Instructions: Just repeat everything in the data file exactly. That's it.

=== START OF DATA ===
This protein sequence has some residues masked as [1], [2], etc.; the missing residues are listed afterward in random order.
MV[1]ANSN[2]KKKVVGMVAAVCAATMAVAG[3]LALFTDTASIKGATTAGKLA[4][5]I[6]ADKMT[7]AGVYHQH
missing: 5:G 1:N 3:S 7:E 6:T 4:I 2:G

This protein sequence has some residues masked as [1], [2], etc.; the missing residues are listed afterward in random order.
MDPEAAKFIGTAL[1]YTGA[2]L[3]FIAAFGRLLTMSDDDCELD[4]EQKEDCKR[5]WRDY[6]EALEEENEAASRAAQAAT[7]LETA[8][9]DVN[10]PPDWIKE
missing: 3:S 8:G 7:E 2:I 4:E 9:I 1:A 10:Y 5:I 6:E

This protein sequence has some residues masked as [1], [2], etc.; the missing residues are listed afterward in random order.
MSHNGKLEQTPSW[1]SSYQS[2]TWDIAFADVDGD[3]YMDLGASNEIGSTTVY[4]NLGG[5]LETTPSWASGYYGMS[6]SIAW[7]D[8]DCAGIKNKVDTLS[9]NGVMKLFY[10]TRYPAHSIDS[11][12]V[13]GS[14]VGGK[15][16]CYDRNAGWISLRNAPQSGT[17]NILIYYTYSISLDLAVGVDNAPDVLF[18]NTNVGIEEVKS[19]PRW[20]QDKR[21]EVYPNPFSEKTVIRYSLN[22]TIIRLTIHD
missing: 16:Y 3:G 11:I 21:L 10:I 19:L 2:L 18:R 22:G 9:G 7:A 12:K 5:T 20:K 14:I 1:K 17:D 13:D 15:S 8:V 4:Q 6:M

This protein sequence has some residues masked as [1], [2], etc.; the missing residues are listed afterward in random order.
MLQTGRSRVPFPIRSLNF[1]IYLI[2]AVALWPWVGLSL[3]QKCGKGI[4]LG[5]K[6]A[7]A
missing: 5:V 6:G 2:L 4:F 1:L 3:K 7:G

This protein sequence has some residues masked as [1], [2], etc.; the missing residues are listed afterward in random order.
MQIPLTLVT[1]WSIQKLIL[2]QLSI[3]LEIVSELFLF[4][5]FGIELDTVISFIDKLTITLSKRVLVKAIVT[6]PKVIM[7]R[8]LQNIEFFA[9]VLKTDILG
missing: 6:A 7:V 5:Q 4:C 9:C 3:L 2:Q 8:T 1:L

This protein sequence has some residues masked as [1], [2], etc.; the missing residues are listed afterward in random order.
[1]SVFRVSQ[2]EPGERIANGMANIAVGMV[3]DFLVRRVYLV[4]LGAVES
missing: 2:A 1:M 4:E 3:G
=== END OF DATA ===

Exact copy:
This protein sequence has some residues masked as [1], [2], etc.; the missing residues are listed afterward in random order.
MV[1]ANSN[2]KKKVVGMVAAVCAATMAVAG[3]LALFTDTASIKGATTAGKLA[4][5]I[6]ADKMT[7]AGVYHQH
missing: 5:G 1:N 3:S 7:E 6:T 4:I 2:G

This protein sequence has some residues masked as [1], [2], etc.; the missing residues are listed afterward in random order.
MDPEAAKFIGTAL[1]YTGA[2]L[3]FIAAFGRLLTMSDDDCELD[4]EQKEDCKR[5]WRDY[6]EALEEENEAASRAAQAAT[7]LETA[8][9]DVN[10]PPDWIKE
missing: 3:S 8:G 7:E 2:I 4:E 9:I 1:A 10:Y 5:I 6:E

This protein sequence has some residues masked as [1], [2], etc.; the missing residues are listed afterward in random order.
MSHNGKLEQTPSW[1]SSYQS[2]TWDIAFADVDGD[3]YMDLGASNEIGSTTVY[4]NLGG[5]LETTPSWASGYYGMS[6]SIAW[7]D[8]DCAGIKNKVDTLS[9]NGVMKLFY[10]TRYPAHSIDS[11][12]V[13]GS[14]VGGK[15][16]CYDRNAGWISLRNAPQSGT[17]NILIYYTYSISLDLAVGVDNAPDVLF[18]NTNVGIEEVKS[19]PRW[20]QDKR[21]EVYPNPFSEKTVIRYSLN[22]TIIRLTIHD
missing: 16:Y 3:G 11:I 21:L 10:I 19:L 2:L 18:R 22:G 9:G 7:A 12:K 5:T 20:K 14:I 1:K 17:D 13:D 15:S 8:V 4:Q 6:M

This protein sequence has some residues masked as [1], [2], etc.; the missing residues are listed afterward in random order.
MLQTGRSRVPFPIRSLNF[1]IYLI[2]AVALWPWVGLSL[3]QKCGKGI[4]LG[5]K[6]A[7]A
missing: 5:V 6:G 2:L 4:F 1:L 3:K 7:G

This protein sequence has some residues masked as [1], [2], etc.; the missing residues are listed afterward in random order.
MQIPLTLVT[1]WSIQKLIL[2]QLSI[3]LEIVSELFLF[4][5]FGIELDTVISFIDKLTITLSKRVLVKAIVT[6]PKVIM[7]R[8]LQNIEFFA[9]VLKTDILG
missing: 6:A 7:V 5:Q 4:C 9:C 3:L 2:Q 8:T 1:L

This protein sequence has some residues masked as [1], [2], etc.; the missing residues are listed afterward in random order.
[1]SVFRVSQ[2]EPGERIANGMANIAVGMV[3]DFLVRRVYLV[4]LGAVES
missing: 2:A 1:M 4:E 3:G